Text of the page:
Page Content

2017 Common Work of Art

Carrie Mae Weems, Magenta Colored Girl

Magenta Colored Girl by Carrie Mae Weems
Carrie Mae Weems
born 1953, Portland, Oregon
Magenta Colored Girl, 1989
gelatin silver print, toning
Museum purchase, 1993.0031
Column Data

The Spencer Museum of Art has selected Magenta Colored Girl by Carrie Mae Weems as the KU Common Work of Art to accompany the 2017–2018 KU Common Book, Citizen: An American Lyric by Claudia Rankine.

Citizen uses poetry, images, and narrative to recount racial aggressions during the 21st-century. The text features Blue Black Boy, another work by Weems from the same series as Magenta Colored Girl. Both works consist of a triptych of three identical portraits of African Americans that are toned to various colors and paired with text identifying the color of the tinting (blue/magenta), the race-related color culturally ascribed to the sitter (black/colored), and the sitter’s age and gender identity (boy/girl). The works call into question the arbitrary nature of racial ordering and coloring, of identity and identification. The recognition of skin color as a cultural value aligns Magenta Colored Girl with the pursuits of Citizen, as each demonstrate aspects of racism through form and content.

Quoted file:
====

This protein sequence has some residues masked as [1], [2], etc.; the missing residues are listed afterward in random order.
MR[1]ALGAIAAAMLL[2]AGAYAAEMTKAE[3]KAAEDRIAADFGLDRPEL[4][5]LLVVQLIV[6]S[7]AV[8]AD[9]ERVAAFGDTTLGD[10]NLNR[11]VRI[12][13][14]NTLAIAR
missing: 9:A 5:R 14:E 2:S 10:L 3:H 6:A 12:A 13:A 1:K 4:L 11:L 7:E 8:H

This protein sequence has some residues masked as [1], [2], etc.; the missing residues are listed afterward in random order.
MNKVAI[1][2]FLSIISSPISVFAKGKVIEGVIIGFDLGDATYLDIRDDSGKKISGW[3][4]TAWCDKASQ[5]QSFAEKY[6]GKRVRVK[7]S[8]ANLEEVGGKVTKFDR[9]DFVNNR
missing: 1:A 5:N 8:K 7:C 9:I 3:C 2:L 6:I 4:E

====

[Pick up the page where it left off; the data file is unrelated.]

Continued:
The Common Work of Art will be on display in the Museum’s Jack and Lavon Brosseau Center for Learning through the fall 2017 semester. Additionally, the Museum will create an installation on a wall of the Learning Center that reproduces the text of two pages from Citizen listing the names of African Americans who have been killed, beginning with Jordan Russell Davis and ending with Philando Castile.  In the short time since the book’s initial publication in 2014, Rankine and John Lucas, the book’s designer, have edited these pages in subsequent printings to include new names.

Now through September 10, the Learning Center will also include the installation “In Conversation with the 2017–2018 Common Book,” which will draw on the Spencer’s collection to create a larger conversation about themes in the Common Book through works of art.